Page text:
I went and took a quick look at the same textbooks that I referenced yesterday as well a few more and not one offered the simplistic explanation that Schweikart believes is pervasive in college classrooms throughout the country. In fact, I was pretty impressed with the amount of attention given to this question. Most give equal weight to the goals of ending the war swiftly to minimize the loss of American life, the role of domestic and international politics, and a host of other factors.
This report is disturbing on so many different levels. It’s difficult to see how this is “fair and balanced” in any way shape or form. If a student handed this in as an example of investigative journalism I would give it a grade of F. There may, in fact, be a liberal conspiracy at work in our history classrooms, but you need to provide real evidence if you hope to convince folks beyond those that already believe that this must be the case. The quality of this piece and the decision of at least one blogger to post it without any explanation reflects something much more disturbing than anything about the so-called liberal bias in history textbooks.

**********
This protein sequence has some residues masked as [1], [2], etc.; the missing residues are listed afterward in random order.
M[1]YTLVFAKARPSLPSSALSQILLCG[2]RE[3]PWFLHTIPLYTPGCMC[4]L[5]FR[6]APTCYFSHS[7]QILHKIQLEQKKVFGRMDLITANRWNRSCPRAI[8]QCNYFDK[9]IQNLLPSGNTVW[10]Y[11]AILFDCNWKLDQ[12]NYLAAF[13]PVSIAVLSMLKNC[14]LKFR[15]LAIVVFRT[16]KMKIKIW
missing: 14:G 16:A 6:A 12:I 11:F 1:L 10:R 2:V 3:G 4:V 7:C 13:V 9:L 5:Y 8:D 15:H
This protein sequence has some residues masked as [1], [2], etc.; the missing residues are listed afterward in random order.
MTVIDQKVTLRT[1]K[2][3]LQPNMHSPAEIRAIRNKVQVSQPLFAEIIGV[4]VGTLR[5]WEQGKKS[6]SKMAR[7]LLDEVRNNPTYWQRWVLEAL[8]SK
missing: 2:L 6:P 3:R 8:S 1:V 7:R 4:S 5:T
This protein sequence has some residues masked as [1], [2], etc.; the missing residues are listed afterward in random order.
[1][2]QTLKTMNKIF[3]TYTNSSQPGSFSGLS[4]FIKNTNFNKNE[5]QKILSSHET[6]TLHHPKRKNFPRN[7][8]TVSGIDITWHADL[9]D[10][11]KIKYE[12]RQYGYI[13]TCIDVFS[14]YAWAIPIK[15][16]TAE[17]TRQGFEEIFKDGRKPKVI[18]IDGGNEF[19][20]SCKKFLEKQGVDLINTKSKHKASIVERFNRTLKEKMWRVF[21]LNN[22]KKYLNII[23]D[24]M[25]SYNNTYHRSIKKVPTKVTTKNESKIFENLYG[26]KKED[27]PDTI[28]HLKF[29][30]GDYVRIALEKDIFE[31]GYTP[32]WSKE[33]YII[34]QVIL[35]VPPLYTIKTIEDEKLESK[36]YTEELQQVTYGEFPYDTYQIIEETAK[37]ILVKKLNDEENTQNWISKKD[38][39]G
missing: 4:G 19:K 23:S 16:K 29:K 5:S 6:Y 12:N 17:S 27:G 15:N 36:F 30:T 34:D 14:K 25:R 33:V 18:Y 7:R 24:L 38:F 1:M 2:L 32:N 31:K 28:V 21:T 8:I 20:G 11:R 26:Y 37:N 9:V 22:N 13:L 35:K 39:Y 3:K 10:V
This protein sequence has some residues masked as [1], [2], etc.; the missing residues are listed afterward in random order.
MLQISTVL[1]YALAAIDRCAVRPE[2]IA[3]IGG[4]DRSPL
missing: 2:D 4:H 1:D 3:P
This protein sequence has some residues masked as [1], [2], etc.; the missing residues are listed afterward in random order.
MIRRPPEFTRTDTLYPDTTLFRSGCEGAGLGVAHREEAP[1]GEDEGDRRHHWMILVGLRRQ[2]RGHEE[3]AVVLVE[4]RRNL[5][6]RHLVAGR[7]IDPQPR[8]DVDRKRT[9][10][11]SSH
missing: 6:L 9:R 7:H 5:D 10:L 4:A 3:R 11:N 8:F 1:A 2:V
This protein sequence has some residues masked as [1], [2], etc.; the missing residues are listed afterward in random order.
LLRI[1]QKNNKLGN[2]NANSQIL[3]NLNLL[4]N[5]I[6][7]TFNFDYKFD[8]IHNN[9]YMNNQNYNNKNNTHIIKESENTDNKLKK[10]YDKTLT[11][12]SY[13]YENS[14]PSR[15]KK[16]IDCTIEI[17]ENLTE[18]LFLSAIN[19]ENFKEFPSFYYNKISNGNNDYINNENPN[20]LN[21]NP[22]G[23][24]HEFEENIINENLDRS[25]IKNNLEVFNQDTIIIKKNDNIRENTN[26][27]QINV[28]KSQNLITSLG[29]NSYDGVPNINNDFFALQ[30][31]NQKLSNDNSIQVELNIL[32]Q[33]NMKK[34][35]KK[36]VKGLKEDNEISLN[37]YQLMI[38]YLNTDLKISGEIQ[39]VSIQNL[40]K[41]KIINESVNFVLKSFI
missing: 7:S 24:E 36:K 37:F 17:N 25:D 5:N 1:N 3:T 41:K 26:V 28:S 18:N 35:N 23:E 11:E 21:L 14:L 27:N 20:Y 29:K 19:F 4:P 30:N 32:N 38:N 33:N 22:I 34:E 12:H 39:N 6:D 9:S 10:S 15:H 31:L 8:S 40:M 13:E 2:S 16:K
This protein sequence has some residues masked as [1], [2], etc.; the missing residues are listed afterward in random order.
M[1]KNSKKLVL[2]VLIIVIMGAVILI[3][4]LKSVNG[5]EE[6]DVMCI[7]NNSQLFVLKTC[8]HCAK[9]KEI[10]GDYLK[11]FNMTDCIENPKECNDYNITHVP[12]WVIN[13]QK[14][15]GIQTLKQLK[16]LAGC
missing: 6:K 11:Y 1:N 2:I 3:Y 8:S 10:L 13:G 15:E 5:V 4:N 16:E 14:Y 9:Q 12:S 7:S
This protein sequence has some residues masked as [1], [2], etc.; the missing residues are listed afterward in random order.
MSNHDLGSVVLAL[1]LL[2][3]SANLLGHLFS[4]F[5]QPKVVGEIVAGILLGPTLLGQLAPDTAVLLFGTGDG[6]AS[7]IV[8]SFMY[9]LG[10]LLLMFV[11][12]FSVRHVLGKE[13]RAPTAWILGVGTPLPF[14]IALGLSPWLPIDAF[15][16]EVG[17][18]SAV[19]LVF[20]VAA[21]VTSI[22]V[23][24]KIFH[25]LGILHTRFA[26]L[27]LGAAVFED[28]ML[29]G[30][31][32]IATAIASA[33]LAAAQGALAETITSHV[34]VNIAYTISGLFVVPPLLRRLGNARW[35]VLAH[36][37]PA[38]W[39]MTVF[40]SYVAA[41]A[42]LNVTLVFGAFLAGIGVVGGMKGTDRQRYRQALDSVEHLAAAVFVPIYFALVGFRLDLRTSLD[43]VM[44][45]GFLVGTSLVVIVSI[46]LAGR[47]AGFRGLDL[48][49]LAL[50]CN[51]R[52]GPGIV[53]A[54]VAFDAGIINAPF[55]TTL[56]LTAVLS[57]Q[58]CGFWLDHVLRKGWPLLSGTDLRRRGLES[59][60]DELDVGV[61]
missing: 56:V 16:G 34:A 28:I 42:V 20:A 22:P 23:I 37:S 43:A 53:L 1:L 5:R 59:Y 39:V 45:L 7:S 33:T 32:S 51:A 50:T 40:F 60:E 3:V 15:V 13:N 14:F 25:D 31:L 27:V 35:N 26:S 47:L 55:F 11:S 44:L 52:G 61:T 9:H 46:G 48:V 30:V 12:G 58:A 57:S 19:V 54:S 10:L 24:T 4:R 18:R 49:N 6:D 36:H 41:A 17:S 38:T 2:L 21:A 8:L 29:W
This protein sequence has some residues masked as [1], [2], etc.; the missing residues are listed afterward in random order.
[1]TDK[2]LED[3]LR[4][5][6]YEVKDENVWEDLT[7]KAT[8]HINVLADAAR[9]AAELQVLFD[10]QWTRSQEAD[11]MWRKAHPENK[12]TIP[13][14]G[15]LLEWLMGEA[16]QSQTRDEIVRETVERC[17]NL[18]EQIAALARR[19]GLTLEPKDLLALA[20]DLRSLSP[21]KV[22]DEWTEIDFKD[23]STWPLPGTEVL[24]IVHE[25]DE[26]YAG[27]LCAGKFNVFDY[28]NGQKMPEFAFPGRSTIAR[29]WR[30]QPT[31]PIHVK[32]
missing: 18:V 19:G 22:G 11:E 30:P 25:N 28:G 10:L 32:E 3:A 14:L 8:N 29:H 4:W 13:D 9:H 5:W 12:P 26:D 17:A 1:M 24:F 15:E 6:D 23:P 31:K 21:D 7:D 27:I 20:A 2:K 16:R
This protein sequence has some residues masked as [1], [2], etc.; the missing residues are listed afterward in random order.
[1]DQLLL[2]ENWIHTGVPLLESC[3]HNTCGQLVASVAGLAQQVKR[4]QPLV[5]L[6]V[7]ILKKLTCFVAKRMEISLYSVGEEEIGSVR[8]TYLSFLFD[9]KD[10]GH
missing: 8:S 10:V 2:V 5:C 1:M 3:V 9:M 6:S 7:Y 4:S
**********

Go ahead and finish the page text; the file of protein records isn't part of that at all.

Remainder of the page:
I know that FOX News and Sean Hannity are usually “fair and balanced” but it seems to me that this report about corrupt liberal elite academics and their biased textbooks is missing some important elements of investigative journalism – specifically, the investigative part. I’ve never heard of Prof. Larry Schweikart or his new book about how liberals are destroying all that is good about American history. I’m sure it’s filled with all kinds of examples, but what I find curious is that there is no attempt to confirm anything in this FOX report. It should come as no surprise that I came across this video over at Richard Williams’s site. It should also come as no surprise that Mr. Williams fails to include any commentary concerning the claims made in this video. One must assume he believes the report to be an accurate reflection of the most popular history textbooks that are currently being used across America. It certainly conforms to his own assumptions about higher education.